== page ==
Horror, Nature, and Polish Cinema in Sand & Fury


Generoso and I rarely write about works that have almost identical characters and themes. Perhaps it’s the nature of the medium we each focus on, or perhaps it’s the time period, but in general we seldom manage to cross paths.

Consequently, when I picked up Sand & Fury a few days before our cross country move, I would have never guessed that the book would somewhat be an adaptation and expansion on Jerzy Skolimowski’s The Shout and the Robert Graves poem it adapted.

Cover of Sand & Fury

Whereas Alan Bates’s Crossley character in The Shout remains for the most part an enigma, his female screaming/shouting counterpart in Ho Che Anderson’s Sand & Fury receives a full character development treatment in the graphic novel. Our unnamed female lead carries a scream that brings death onto a person destined to die. Though her supernatural skills make her somewhat of a grim reaper, this angel of death is unwillingly on duty for someone else’s reign of terror; she has met and interacted with all of the victims of the the summer Hammer Killer, and all of these victims hear the angel’s scream right before the Hammer Killer strikes.

Consequently, the moments with the victims before the scream and before the Hammer Killer’s fatal blow haunt our grim reaper. To make matters worse, she let the Hammer Killer escape death from her scream once upon a time. She undoubtedly lives a horrific reality, but flashes of the angel’s previous life weave in and out of the current time, and gradually we understand that our reaper’s existence and all of the sadness and terror she must come to terms with stems from her hedonistic and selfish past.

Unlike some supernatural spirit directly out of the mouth of the underworld, this grim reaper once lived on Earth. A shark-like businesswoman and human being over all, she preyed on others’ emotions to reach her goals. Ranging from business partners to lovers to spouses, she chewed them up and spit them out with her philosophy of existence consisting of solely reckless hedonism unchecked by morality, loyalty, or any crumb of selflessness.

Though her pleasure seeking methods for the most part worked, she crossed paths with Elio Angermeyer, her boss, and after a long winded affair and a promotion, she also threw him aside, but alas, he was the wrong one to toss away. In a moment of pure wrath, Elio murdered the human predecessor to our angel of death and buried her in the desert; however, nature had something else planned for her, and when a rancher’s boy discovers her body and unearths it, she is unconscious but alive. When she wakes from her coma, she emits a scream that kills the family that discovers and begins her life as the angel of death bearing the fatal scream.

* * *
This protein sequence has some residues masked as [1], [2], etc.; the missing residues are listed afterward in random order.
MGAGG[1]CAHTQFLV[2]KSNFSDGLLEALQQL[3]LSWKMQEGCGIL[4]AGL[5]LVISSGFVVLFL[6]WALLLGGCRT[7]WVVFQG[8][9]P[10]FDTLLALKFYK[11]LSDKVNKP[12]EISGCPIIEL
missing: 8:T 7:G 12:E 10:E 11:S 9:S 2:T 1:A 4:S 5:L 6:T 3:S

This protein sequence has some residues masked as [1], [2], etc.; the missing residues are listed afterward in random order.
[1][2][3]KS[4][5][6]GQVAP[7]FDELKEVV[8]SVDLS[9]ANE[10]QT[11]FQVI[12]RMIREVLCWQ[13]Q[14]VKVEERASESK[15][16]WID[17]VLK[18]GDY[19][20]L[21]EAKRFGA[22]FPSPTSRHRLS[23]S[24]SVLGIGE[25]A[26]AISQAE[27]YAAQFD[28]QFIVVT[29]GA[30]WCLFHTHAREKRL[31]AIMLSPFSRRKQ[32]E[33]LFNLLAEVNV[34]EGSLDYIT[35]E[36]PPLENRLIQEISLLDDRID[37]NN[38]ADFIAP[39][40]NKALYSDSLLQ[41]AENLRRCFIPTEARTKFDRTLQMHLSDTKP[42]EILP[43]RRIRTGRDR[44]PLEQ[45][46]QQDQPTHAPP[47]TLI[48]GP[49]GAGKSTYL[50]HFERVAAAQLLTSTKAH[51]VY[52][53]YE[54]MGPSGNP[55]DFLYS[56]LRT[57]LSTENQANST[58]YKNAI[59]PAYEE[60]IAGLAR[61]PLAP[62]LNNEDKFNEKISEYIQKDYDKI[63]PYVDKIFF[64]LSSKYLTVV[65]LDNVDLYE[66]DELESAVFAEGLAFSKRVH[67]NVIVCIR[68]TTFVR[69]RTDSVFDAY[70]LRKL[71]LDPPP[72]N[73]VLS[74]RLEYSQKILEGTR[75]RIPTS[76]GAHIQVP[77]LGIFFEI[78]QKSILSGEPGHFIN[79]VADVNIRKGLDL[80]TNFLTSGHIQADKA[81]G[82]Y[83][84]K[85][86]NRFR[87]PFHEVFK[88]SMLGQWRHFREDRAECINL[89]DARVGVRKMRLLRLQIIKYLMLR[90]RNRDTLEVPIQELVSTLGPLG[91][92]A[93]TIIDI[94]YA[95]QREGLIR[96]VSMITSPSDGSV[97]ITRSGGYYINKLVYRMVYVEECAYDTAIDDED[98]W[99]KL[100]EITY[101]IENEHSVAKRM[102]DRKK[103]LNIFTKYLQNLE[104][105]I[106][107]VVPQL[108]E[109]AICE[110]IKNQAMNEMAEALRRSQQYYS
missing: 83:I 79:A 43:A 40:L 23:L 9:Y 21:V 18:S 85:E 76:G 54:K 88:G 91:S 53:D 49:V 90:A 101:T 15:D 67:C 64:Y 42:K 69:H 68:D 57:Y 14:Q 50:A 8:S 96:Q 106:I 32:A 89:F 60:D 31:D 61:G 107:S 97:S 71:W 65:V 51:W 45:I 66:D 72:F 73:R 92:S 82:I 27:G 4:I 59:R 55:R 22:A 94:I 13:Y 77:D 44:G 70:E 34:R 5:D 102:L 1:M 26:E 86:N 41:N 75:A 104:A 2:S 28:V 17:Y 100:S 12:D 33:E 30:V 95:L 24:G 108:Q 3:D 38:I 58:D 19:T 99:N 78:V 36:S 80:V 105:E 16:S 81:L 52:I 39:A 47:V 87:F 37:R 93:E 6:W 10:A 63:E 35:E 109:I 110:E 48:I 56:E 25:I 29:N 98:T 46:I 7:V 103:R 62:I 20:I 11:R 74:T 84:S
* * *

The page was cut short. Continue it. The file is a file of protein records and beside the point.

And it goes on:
Loosely structured with fragments of various moments of time weaved together out of sequence, Sand & Fury experiments with the narrative structure to slowly reveal our angel of death’s connection to the Hammer Killer, but the reveal of this mystery lives in the shadow of the strength of the narrative: its ability to develop a rich understanding of why our unnamed reaper possesses her difficult power.

Toward the last third of the novel, our angel of death meets another screamer , Lydia Philadelphia and asks why they have the powers they do, and Lydia replies with, “It’s our burden.” In that simple and vague statement combined with the moments of the reaper’s past, we begin to understand that her current existence as the reaper and thus all of the awful moments she has to witness and prompt serve as an atonement to nature for her evil ways on earth before she died. The unnamed reaper carried no burden despite her cruel actions toward other people in her life, and after her mortal death, she now must carry the burden of the force of death.

Ho Che Anderson fills Sand & Fury with unnervingly horrific ideas, some which are realistic and others which are supernatural, and together, they succeed in what horror does best: understanding the truth behind human behavior under the most intense terror and duress. To further heighten each moment of terror, Anderson transitions his art style from a more flat black-and-white style to a more realistic black-and-white drawing style with splashes of red anytime blood is spilled, making each moment of violence more painful for the reader and for our grim reaper as well.

An example of the Black, White, and Red Illustration Style

With his narrative and visual form, Anderson alludes plenty of film styles, especially those of gialos and film noirs, but alas, his style in Sand & Fury most closely parallels that of Andrzej Żuławski’s in Possession with his use of hyperbolic moments of violence, fantasy, and horror and frenetic energy to better understand human existence. Whereas Possession uses horror to capture a spouse’s fears and sentiments about an infidelity, Anderson uses the same devices to understand karma-like forces, which restore balance to the world and to individual lives.

With the tale of the unnamed grim reaper in the Sand & Fury, we realize, as with The Shout, that as much as we feel we have control over our own environment and existence, forces exist (be it karma, God, Mother Earth, or the god and goddesses on Mount Olympus) that have their own plans for us, especially if we live only to please ourselves without any regard for others and even more so if we believe we can live beyond the grasp of their powers.